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The Write Way

29 October 2004

X Marks the Spot!


I had a lovely visit last week from a couple of our 'Murkin cousins who are doing the Grand Tour of Australia. They left their camper parked out the front, and we all walked down to the water to have fish and chips for lunch. As we were sitting waiting for our order, we were gazing at the beach, as you do, and one friend asked what the large white cross on the beach was for; I explained that this was where the sky divers landed.

"What? Right on that very spot?" 

"Yes," says I, "right on the X ... every time."

I noticed the small glance they exchanged, hinting that both suspected this was probably another of those Aussie tall stories they'd been warned about. You know, like the one about the truckie who picked up a load in his dodgy old van and had to deliver it to a town up on the top of the Range.

The quickest route was up a winding, narrow road, and he managed to get about a quarter of the way up then pulled over and ran out with a spanner, banged on the side of the truck, then jumped back in and drove on.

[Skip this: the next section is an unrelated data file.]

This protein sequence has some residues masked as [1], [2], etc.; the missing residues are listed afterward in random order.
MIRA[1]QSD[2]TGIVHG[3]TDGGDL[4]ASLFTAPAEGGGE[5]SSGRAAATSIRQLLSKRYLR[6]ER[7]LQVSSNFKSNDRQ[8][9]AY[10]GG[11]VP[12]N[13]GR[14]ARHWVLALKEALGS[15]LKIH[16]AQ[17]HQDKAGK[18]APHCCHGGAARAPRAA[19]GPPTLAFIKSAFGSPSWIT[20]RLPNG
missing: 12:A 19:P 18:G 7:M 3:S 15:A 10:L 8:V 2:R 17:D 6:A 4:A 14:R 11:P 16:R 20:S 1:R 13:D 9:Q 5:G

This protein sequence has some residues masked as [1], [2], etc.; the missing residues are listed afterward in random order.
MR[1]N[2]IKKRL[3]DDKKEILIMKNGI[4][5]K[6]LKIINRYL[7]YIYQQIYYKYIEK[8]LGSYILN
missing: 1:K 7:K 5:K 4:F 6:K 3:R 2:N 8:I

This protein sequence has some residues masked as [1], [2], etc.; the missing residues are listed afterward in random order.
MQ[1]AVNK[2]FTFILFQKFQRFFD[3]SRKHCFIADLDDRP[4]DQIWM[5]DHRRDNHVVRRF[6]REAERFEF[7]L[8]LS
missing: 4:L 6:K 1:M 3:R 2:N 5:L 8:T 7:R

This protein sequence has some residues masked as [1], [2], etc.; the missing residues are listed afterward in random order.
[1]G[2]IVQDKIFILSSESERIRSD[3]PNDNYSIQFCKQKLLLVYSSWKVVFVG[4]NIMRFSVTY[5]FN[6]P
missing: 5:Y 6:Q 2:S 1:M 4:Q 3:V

Another few hundred metres, and he pulled over again, got out, banged on the side of the truck before jumping back in and driving off.

This happened another three or four times, till a chap who'd been in a car stuck behind him couldn't stand it any longer. As the truckie jumped down from the cab, the bloke in the car leapt out of his seat and ran up, "What's going on? Why do you keep stopping? Don't you know you've got cars banked up behind you?"

"Crikey! Sorry mate," says the truckie, gazing back at the line of cars waiting for an overtaking lane Too Far Away. "You see," says he, gesturing to his truck, "the old girl's not much chop now, and I have to kid her a long a bit. I've got two ton of canaries in the back and she can only carry one and half ton. So I have to keep half a ton of the little buggers flying so I can get up the hill!"